Three Storylines to Follow At Dota 2’s TI9
The start of TI9, Dota 2’s biggest tournament of the year is just hours away. Each year the event brings twists and turns, with heroes forged in victory, while the defeated leave to lick their wounds until next season. Eighteen teams will compete for a share of over US$32 million, and the chance to become a world champion. Ahead of all this excitement, read up on three of the most exciting stories to follow during this one of a kind event.
MATUMBAMAN vs. Team Liquid
When Lasse “MATUMBAMAN” Urpalainen and Team Liquid parted ways, it was the first roster change the organization had made in two years. The success of Team Liquid with MATUMBAMAN over the preceding three-plus years had been incredible, with only a recent lull in performance. A lull that arguably affected the whole team rather than one individual. When he was released earlier this year, fans and analysts alike were left questioning whether this roster swap was what TL needed.
As TL competed at the EPICENTER Major, not a match passed without MATUMBAMAN’s being spammed in Twitch chat, declaring that he was, or wasn’t the problem, depending on the team’s performance. With a second-place finish there, TL looked on top form without their former carry player. That, it seemed, was the end of the story.
Until MATUMBAMAN, along with his new team Chaos Esports Club, ran the gauntlet to qualify for TI9. And then, just days before the start of the tournament, the grudge match we all hoped for was set in stone for group stages. Chaos EC would face TL, with MATUMBAMAN competing against his former team for a chance at TI glory.
Now, of course, there’s no official beef between MATUMBAMAN and his previous team. Both sides parted amicably, and neither has mentioned anything else since the split. But you can be sure that Twitch chat, casters, and viewers alike aren’t about to let get in the way of the potential for a great rivalry. Their day one, group stage match is going to be heated, and only get hotter, providing both escape elimination.
Is The Bear Still Sleeping?
Virtus.pro were one of the favorites to win TI9 as early January this year. Incredibly showings at a pair of Majors, with only Team Secret seemingly able to stand in its way, the Russian bear looked to continue it’s run until August. But after a second-place finish at DreamLeague Season 11, the team seemed to hibernate. Now it wasn’t just Secret that could hold their own against them. It was Vici Gaming as well.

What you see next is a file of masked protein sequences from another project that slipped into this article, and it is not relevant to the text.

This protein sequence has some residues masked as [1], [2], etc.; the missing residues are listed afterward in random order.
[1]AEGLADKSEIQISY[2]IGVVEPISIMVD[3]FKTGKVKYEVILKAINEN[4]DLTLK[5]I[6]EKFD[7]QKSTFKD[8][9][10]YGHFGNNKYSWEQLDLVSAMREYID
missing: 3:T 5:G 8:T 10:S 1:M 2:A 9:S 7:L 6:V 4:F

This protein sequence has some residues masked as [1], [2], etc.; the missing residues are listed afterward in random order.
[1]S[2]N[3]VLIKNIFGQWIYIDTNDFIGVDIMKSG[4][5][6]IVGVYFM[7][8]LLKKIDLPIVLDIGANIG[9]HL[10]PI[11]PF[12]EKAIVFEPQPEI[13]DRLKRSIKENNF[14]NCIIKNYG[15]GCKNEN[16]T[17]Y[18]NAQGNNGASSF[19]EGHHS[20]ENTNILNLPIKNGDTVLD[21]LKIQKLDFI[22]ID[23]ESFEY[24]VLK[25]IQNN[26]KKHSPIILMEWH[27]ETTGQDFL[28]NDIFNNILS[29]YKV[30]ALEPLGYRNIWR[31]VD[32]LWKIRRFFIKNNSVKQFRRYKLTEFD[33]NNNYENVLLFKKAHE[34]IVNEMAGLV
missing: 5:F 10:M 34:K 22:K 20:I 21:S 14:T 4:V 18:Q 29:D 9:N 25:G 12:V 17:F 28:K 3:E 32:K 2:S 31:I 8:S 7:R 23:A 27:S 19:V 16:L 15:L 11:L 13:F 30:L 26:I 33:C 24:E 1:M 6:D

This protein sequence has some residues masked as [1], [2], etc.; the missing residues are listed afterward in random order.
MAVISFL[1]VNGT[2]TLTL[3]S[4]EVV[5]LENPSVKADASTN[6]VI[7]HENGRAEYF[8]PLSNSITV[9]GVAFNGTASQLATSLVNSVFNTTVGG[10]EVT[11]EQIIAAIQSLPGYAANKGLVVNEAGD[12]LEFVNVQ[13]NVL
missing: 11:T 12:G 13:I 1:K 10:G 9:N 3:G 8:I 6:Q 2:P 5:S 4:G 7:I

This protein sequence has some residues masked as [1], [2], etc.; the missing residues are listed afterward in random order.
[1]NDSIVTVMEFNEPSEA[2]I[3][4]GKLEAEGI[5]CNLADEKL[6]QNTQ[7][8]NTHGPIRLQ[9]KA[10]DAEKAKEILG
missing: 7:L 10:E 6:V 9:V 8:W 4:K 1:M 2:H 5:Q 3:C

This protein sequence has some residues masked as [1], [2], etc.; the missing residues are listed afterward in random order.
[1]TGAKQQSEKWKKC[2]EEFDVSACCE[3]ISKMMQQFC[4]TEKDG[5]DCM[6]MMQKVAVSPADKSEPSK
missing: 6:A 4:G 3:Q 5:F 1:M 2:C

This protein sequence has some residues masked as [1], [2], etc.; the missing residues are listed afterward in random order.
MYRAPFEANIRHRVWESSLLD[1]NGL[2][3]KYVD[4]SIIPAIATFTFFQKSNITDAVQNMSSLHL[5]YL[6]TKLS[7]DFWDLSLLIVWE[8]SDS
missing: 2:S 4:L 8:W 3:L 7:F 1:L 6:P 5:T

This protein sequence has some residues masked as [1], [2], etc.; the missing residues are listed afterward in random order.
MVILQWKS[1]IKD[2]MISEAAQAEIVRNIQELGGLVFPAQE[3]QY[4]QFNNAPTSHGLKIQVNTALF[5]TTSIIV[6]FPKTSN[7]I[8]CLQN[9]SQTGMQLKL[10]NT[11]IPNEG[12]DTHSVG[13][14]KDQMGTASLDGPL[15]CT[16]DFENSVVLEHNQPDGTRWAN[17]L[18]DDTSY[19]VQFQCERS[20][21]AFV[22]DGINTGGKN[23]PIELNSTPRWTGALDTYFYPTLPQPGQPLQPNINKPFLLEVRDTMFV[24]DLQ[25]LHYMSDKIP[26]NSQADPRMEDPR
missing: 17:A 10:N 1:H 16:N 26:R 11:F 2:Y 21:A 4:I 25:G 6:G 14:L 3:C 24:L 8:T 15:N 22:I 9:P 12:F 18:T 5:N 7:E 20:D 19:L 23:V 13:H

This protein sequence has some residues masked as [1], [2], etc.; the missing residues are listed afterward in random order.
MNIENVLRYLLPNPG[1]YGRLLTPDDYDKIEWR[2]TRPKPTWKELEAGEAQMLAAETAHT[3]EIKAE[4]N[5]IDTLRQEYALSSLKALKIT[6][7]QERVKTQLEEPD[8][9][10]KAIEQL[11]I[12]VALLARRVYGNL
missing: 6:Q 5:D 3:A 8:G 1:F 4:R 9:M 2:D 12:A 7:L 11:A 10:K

Virtus.pro slumbered through the end of the season. At the Majors they did attend, the Russian powerhouse felt like a shadow of its former self, and was completely absent from the ESL events it had usually dominated. And yet still there were signs that this was the team to beat at TI9. At EPICENTER, the team would post a third-place finish, in an event that would shape the face of upcoming International.
In preparation for their TI9 run, VP unveiled a new logo, a homage to the host nation of the tournament. But more than a friendly gesture, this was a stamp of ownership. TI9 would be VP’s tournament. And they had the logo to prove it. A cornered animal is at its most dangerous, and now with everything to prove, Virtus.pro are ready to strike.
Can China win on Home Turf?
China has been a Dota 2 powerhouse since the game’s inception. Multiple TI titles rest in the hands of the host nation, along with a hundred other accolades. And yet this year, China has a relatively small number of representatives, especially when compared to reigning regional champs Europe. Before last year, China and western teams had taken turns swapping TI victories, until a miracle run by OG bucked that trend. At TI9, Vici Gaming, PSG.LGD, Keen Gaming, and Royal Never Give Up aim to return things to the status quo.
Vici Gaming is a strong contender to pull off this feat. The team was victorious in two Dota Pro Circuit Majors this year, and have looked in unstoppable form after a dominant showing at EPICENTER. Similarly, LGD are no slouches. Last year’s runners up will be gunning to claim a title they would rightfully have, if not for OG’s incredible performance. Even the supposed “second-tier” of Chinese teams, Keen and RNG have been in constant competition for top finishes this season.
It seems unfathomable that none of these teams will make it deep into the tournament. There’s no doubt the era of dominance by China in Dota 2 is over – for now. But with such a high level of talent in their top teams, don’t be surprised to see a victory for the home team, in front of home-crowd fans no less. This year is China’s chance to shine. Don’t expect them to squander the opportunity.